I get spam now and then from the IGN Games website. I think I tried to unsubscribe at some point and failed, so now I just mark it as spam and move on.
But the latest piece of spam from them had an eye-catching subject line: “Boobs, Bad Games and Misogyny + Top PS3 & X360 Games for 2012.” So I opened the email to take a look.
Sure enough, the lead article mentioned in the email is an opinion piece by Colin Campbell titled “Boobs, Bad Games and Misogyny.” It kinda wanders around for a while, and qualifies too much (I suspect in an attempt to avoid taking too much flak from its (presumably largely male and non-feminist) readership), but its core message is a good one. Not the best feminist article about gaming ever written, but far from the worst.
So I wouldn't be linking to it were it not for the other thing I noticed in the email.
In the left column of the email, under the heading “Top Stories,” there was a link to the abovementioned opinion piece. In the right column of the email, right next to that piece, there was a link to a piece entitled “Babeology Warrior Week: Gabby Jeanne.” Which is, yes, a photo page featuring female models (real humans, not video-game characters) in extremely skimpy outfits and quasi-sexy poses.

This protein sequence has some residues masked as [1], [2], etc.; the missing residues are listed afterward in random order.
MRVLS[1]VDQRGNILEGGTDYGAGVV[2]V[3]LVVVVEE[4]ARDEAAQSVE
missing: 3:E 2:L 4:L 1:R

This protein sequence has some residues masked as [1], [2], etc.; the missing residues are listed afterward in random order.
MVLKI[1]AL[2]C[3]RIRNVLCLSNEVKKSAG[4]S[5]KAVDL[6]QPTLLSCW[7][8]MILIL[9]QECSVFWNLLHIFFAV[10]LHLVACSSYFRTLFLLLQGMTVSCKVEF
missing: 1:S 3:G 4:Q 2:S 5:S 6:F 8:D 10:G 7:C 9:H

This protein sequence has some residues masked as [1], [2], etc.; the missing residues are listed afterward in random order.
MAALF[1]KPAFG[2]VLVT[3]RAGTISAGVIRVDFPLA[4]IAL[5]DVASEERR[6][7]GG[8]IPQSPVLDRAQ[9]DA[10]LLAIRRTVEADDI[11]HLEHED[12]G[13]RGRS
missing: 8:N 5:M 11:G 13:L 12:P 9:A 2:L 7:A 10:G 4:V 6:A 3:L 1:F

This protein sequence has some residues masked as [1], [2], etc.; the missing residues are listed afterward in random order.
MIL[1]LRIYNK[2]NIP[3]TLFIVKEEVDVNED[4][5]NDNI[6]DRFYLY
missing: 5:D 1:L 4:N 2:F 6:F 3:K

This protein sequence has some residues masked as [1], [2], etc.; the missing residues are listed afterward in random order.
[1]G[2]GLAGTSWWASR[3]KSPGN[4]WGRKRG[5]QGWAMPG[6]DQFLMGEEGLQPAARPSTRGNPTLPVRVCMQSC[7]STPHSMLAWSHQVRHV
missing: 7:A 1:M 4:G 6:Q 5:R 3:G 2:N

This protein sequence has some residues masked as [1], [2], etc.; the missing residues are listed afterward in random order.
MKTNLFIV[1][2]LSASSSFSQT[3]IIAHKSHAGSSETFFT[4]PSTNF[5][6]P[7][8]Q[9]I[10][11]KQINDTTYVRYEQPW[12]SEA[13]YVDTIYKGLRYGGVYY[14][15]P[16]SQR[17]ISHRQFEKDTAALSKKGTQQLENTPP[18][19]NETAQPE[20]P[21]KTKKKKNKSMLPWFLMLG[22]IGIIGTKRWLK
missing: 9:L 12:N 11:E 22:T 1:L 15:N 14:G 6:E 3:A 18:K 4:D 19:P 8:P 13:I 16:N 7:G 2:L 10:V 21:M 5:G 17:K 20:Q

The best part of all this is the pull quote for the opinion piece, which is included in the email, and which appears right next to the “Warrior Week” photo:
If game makers want to distance themselves from cheap marketing tactics, there's a really easy solution...
Sing it, brother. But you might want to start by talking to your own site. If game-site makers want to distance themselves from cheap marketing tactics, there's the same really easy solution.